The research literature on determinants of a variety of markers of psychological distress (e.g., depression, social anxiety, suicide attempts, elevated substance use) among sexual minority youth and adults point to social stigma, victimization, ostracism by family and peers, and the internalization of negative beliefs and prejudicial attitudes toward sexual minorities and trans persons. The internalization of negative beliefs about sexual minorities and gender variance appears to be particularly pernicious, yet this is the very basis of conversion efforts. Rather than affirming the identity of gender variant and sexual minority clients, beliefs that they are flawed are reinforced. Individuals are pressured to reject, devalue or suppress core aspects of self and constrict their behavior and emotional expression to "acceptable" norms.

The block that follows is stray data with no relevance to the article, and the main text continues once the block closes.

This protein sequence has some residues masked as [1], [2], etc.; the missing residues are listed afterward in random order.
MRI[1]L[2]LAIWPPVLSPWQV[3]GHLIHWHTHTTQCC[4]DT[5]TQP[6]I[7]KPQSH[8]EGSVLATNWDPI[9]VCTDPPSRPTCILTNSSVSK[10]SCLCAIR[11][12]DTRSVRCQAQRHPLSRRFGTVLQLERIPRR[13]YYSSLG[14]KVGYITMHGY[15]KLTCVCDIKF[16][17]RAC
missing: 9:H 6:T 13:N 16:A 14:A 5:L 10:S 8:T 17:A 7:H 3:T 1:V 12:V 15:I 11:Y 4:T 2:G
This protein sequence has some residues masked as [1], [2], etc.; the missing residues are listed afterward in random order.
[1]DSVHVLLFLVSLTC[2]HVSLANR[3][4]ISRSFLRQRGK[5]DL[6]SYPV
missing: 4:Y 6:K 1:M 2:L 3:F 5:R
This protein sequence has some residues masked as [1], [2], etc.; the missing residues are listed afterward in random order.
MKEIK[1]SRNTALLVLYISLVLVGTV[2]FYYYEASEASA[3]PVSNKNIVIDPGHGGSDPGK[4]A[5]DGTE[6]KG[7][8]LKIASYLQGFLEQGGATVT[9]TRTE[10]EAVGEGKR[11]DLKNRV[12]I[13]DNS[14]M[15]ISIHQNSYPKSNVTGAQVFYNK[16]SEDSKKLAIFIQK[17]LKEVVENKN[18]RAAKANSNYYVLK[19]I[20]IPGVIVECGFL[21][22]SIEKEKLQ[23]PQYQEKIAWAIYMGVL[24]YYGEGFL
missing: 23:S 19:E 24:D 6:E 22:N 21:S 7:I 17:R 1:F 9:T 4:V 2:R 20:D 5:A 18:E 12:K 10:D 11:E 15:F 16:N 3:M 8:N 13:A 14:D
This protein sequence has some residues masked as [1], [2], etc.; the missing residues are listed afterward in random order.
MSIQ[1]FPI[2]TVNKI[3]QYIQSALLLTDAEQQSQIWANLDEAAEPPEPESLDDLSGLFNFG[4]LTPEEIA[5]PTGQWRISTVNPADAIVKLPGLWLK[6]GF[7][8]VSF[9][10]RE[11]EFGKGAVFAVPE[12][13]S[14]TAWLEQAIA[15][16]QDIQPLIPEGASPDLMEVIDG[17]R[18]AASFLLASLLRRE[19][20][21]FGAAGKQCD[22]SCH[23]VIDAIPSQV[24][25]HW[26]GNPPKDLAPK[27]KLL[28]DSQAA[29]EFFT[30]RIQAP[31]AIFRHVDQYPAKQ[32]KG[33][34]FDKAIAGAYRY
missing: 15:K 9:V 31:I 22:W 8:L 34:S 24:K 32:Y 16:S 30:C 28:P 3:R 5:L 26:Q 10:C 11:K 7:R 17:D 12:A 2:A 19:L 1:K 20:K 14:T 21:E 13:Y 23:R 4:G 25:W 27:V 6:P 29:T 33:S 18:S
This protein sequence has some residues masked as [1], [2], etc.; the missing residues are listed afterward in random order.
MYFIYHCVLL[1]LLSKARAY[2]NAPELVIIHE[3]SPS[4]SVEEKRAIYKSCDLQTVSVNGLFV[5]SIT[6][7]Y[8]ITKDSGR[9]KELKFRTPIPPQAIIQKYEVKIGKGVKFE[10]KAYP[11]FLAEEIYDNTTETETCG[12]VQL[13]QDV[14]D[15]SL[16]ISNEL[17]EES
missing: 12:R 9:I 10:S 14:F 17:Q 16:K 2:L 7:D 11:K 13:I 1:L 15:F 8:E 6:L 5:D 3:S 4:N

Advertising regarding LGBTQIQA treatment modalities. Clinicians do not mislead clients with advertising that claims that therapists can alter and/or change clients' sexual orientation and/or gender identification.

CLIENT AUTONOMY: Gaylesta clinicians respect their clients' autonomy in all aspects of the expression of their sexual orientation and/or the gender identity. This standard requires that:

  • Clinicians do not attempt to influence the alteration of, or endorse the external alteration of the sexual orientation and/or the gender identity or expression of clients, patients, students, supervisees, employees or colleagues, otherwise known as sexual orientation change efforts (SOCE).
  • Clinicians respect client autonomy with regard to gender variance, i.e. gender identification not limited to a male/female binary construct.
  • Clinicians respect client autonomy with regard to use of self-descriptive pronouns.